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Patient involvement in medical education 

Patient involvement in medical education
Patient involvement in medical education

Angela Towle

and William Godolphin

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date: 01 December 2021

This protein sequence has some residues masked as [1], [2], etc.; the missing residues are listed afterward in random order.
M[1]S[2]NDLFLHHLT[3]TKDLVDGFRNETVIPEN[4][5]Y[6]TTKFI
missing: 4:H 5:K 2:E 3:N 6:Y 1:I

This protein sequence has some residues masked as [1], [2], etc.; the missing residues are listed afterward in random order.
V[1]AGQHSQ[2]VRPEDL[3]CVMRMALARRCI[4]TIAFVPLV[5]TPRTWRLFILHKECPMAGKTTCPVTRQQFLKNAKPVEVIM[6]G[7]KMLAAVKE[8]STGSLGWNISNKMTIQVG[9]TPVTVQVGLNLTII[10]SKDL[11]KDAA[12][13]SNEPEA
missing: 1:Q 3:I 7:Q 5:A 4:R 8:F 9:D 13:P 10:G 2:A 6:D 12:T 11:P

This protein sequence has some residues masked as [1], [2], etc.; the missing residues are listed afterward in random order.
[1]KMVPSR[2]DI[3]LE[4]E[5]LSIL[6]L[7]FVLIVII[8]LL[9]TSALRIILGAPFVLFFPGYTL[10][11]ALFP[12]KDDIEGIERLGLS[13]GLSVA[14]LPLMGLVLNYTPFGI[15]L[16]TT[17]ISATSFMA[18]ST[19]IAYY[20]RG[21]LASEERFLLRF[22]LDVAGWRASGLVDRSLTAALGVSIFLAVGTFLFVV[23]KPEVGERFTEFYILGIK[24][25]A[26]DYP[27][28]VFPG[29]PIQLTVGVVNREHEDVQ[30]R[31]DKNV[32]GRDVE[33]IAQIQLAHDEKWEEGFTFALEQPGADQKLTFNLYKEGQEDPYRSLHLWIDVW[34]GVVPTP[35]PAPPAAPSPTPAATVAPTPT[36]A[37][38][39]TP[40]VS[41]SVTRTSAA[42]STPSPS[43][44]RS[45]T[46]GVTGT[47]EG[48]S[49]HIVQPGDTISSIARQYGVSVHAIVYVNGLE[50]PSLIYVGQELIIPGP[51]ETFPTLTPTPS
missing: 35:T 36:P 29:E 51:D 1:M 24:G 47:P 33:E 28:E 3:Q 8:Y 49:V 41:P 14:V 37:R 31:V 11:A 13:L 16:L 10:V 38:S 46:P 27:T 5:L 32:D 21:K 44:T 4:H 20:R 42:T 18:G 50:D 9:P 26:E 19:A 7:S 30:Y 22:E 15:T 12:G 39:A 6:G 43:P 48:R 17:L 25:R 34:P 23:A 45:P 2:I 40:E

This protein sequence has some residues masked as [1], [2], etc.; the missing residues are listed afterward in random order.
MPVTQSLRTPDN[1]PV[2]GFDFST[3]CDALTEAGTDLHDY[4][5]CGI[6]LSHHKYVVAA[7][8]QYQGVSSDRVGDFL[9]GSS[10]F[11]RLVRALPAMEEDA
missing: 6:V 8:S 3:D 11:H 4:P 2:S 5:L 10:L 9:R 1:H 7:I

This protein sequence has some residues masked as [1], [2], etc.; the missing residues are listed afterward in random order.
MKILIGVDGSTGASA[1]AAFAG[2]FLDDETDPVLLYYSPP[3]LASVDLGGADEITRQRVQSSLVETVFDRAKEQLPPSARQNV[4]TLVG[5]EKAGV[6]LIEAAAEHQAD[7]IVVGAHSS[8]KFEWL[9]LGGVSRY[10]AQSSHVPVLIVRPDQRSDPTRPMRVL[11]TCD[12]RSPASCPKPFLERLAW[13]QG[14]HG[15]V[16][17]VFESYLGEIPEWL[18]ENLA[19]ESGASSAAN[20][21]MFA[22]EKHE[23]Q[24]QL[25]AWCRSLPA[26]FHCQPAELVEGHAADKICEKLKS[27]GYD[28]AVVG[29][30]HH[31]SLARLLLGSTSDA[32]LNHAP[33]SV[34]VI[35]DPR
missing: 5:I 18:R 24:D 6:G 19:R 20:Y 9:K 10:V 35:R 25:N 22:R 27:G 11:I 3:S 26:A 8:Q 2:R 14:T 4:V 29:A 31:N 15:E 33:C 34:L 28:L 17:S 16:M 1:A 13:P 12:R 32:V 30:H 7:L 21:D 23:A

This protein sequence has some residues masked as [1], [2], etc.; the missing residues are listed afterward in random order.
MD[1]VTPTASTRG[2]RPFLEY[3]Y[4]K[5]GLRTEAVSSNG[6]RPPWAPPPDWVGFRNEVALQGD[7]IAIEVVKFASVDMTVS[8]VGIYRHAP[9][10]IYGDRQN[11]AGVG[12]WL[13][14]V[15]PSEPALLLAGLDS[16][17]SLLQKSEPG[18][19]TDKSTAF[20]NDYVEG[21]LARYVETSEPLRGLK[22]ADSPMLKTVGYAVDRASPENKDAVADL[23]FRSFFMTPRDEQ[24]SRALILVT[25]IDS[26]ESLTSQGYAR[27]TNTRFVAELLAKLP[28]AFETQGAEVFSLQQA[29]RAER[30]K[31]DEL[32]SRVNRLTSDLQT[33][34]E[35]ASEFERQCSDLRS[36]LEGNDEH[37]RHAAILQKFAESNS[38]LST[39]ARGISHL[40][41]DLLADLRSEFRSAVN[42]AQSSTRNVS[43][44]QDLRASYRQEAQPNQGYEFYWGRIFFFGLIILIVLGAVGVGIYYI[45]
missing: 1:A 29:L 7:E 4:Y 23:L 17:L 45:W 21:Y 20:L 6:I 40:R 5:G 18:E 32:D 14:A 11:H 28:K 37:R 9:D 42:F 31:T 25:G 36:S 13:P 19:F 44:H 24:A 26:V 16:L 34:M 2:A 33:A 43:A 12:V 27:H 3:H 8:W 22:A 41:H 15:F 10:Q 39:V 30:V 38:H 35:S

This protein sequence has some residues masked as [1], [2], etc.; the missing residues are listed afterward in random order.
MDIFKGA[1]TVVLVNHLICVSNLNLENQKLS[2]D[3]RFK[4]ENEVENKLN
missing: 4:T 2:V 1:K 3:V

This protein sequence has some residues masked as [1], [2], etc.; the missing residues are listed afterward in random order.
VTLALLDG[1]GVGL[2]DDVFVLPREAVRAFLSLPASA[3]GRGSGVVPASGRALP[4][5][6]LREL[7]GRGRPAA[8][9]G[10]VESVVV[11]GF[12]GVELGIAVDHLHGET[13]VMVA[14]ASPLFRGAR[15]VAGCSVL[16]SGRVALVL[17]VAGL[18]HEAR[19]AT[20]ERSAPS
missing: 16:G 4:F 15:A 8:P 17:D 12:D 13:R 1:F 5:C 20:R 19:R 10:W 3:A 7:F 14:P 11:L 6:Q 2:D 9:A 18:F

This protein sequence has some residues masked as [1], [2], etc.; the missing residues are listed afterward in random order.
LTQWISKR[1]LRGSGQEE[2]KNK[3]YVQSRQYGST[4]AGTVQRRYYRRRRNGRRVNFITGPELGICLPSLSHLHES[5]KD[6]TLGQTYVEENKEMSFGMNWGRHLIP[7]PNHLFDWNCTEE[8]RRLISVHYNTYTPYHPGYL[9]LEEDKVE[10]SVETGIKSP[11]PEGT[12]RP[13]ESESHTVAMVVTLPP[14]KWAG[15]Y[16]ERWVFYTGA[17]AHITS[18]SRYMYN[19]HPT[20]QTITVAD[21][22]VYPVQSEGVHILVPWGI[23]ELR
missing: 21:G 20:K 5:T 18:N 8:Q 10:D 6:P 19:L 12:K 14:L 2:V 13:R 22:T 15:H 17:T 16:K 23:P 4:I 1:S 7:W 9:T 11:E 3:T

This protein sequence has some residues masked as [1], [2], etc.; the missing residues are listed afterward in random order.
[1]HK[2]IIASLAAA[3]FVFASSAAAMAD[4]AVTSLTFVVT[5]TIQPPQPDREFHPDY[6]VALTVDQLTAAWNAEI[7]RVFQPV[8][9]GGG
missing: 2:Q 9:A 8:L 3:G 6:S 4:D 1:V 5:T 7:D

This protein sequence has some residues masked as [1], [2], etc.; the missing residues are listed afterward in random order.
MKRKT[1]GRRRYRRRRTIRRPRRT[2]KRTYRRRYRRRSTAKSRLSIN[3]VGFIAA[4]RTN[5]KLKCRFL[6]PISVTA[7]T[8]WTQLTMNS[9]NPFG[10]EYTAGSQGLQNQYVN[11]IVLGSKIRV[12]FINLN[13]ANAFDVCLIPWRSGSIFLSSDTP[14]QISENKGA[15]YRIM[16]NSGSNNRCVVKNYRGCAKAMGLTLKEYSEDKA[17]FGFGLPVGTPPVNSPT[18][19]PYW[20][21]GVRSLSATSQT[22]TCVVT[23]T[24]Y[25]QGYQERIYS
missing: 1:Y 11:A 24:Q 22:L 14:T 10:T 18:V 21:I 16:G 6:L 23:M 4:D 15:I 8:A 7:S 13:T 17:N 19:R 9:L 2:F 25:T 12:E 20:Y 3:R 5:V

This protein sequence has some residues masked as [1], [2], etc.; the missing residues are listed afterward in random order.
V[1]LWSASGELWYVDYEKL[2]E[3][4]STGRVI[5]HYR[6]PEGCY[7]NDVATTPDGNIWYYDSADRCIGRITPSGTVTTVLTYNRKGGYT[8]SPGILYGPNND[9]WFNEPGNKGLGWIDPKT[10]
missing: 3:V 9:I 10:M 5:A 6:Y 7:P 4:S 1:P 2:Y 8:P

Patients have always been important in medical education, but their role has usually been as passive aids to learning. Active involvement of patients as educators has increased over the past 20 years as a consequence of government and professional policy directives relating to public and patient involvement in healthcare, moral imperatives related to social accountability, and the desire to broaden curricula to include the psychosocial aspects of health, promote patient-centred care and include the voices of those who are experts by experience. Patients are mainly involved in curriculum delivery and, to a much lesser extent, curriculum development and student assessment. In other professional programmes such as nursing and social work, a greater range of educational roles is found. Examples of active involvement occur throughout the continuum of medical education and include patients telling their stories; patients teaching clinical and communication skills; co-teaching with faculty; family attachment schemes; mentoring programmes; and community-based placements. Various classification schemes have been developed to assist the study and comparison of patient-as-teacher initiatives, especially focused on the degree of involvement in educational decision making. Patient involvement in education is viewed positively by learners, patients and professional educators. Evidence of short-term benefits has been demonstrated. However, educational initiatives involving patients are rarely informed by learning theory and rigorous studies of long term outcomes are lacking. Medical educators wishing to increase active patient involvement in their programmes need to attend to a variety of practical matters, including patient recruitment, preparation, support, and recognition. At the institutional level coordinated and sustained programmes of patient involvement in education require engagement with patient groups and community organizations in a non-tokenistic way to develop authentic partnerships.

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